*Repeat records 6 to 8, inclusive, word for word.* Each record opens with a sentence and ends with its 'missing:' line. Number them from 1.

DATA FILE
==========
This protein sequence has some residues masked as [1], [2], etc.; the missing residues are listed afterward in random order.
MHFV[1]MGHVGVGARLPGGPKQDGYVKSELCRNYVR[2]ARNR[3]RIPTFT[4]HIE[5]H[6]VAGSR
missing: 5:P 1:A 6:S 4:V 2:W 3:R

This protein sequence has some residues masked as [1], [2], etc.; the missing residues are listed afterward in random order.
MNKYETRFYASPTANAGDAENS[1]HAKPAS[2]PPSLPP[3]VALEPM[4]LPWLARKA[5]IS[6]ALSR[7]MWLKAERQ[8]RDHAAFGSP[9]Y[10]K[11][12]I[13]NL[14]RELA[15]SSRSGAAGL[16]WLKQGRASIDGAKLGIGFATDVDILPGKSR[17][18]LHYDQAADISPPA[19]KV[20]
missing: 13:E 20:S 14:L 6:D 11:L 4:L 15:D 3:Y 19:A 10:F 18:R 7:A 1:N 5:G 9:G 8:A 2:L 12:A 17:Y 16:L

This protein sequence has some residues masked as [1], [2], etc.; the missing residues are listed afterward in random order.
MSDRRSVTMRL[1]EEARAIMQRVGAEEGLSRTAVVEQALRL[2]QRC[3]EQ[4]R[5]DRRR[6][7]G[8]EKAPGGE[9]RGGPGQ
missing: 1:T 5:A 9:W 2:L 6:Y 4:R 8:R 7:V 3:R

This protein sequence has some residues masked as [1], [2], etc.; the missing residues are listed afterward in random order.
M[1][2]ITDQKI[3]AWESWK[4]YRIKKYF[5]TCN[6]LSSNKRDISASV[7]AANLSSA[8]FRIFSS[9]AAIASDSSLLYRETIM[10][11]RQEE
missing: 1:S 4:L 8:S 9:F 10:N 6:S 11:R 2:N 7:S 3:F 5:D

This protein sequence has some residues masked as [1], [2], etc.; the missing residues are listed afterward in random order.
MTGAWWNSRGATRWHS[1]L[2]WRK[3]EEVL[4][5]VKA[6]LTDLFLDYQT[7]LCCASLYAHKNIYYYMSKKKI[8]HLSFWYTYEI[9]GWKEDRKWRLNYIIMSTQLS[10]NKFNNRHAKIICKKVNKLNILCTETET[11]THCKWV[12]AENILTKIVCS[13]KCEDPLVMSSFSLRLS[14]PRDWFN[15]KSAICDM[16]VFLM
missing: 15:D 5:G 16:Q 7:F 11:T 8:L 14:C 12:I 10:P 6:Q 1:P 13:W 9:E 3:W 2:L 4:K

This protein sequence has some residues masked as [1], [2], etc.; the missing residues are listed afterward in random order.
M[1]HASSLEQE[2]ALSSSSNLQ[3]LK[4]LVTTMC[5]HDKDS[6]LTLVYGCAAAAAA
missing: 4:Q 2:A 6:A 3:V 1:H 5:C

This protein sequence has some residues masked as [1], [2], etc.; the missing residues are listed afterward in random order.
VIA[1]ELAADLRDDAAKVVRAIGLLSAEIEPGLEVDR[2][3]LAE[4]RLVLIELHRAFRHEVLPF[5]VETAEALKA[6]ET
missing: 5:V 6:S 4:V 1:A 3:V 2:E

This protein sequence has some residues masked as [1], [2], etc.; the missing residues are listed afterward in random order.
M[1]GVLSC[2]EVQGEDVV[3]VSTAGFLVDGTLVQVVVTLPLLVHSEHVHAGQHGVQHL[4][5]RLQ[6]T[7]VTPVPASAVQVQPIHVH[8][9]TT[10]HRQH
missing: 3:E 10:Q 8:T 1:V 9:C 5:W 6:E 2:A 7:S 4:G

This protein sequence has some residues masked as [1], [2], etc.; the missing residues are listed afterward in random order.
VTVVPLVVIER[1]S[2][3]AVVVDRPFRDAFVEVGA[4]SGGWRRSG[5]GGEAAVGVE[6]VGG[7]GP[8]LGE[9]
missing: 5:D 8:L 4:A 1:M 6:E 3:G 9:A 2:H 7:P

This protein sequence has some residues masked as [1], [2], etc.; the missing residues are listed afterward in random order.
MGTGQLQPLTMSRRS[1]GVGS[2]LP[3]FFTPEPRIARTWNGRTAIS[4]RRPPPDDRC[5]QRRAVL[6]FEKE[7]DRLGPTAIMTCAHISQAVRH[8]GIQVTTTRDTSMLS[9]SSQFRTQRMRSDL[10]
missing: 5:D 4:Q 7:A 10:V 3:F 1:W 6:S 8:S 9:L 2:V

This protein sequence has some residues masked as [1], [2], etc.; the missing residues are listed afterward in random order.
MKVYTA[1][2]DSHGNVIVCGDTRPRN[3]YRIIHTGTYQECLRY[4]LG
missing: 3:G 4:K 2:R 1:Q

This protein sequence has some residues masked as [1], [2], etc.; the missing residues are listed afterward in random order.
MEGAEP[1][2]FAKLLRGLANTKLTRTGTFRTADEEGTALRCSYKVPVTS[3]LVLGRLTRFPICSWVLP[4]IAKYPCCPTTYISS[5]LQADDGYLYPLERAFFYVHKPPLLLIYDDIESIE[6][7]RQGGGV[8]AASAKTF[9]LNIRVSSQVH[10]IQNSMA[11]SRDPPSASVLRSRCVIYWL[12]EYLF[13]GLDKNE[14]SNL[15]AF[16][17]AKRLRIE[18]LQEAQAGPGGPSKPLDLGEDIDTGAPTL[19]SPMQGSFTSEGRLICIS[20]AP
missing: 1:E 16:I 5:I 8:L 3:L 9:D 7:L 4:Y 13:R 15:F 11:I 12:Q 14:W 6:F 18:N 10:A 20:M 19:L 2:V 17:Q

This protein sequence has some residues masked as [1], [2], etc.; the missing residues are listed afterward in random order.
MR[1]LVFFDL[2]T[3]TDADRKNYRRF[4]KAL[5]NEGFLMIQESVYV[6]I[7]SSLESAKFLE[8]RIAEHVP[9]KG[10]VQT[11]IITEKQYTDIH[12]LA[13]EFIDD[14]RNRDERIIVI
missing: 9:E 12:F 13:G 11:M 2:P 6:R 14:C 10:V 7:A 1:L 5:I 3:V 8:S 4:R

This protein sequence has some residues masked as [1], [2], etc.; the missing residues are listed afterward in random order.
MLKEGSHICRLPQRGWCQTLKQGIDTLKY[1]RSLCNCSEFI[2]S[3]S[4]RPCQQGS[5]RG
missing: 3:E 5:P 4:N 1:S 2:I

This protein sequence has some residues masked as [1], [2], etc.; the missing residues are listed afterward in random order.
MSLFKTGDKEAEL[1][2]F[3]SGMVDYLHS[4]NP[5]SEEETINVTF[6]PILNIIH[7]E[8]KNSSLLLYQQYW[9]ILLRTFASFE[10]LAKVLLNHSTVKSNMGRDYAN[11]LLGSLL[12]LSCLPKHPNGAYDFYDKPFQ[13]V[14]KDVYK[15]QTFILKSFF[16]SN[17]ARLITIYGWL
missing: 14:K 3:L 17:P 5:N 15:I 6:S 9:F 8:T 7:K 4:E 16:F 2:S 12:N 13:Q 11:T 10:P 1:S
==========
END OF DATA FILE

This protein sequence has some residues masked as [1], [2], etc.; the missing residues are listed afterward in random order.
M[1]HASSLEQE[2]ALSSSSNLQ[3]LK[4]LVTTMC[5]HDKDS[6]LTLVYGCAAAAAA
missing: 4:Q 2:A 6:A 3:V 1:H 5:C

This protein sequence has some residues masked as [1], [2], etc.; the missing residues are listed afterward in random order.
VIA[1]ELAADLRDDAAKVVRAIGLLSAEIEPGLEVDR[2][3]LAE[4]RLVLIELHRAFRHEVLPF[5]VETAEALKA[6]ET
missing: 5:V 6:S 4:V 1:A 3:V 2:E

This protein sequence has some residues masked as [1], [2], etc.; the missing residues are listed afterward in random order.
M[1]GVLSC[2]EVQGEDVV[3]VSTAGFLVDGTLVQVVVTLPLLVHSEHVHAGQHGVQHL[4][5]RLQ[6]T[7]VTPVPASAVQVQPIHVH[8][9]TT[10]HRQH
missing: 3:E 10:Q 8:T 1:V 9:C 5:W 6:E 2:A 7:S 4:G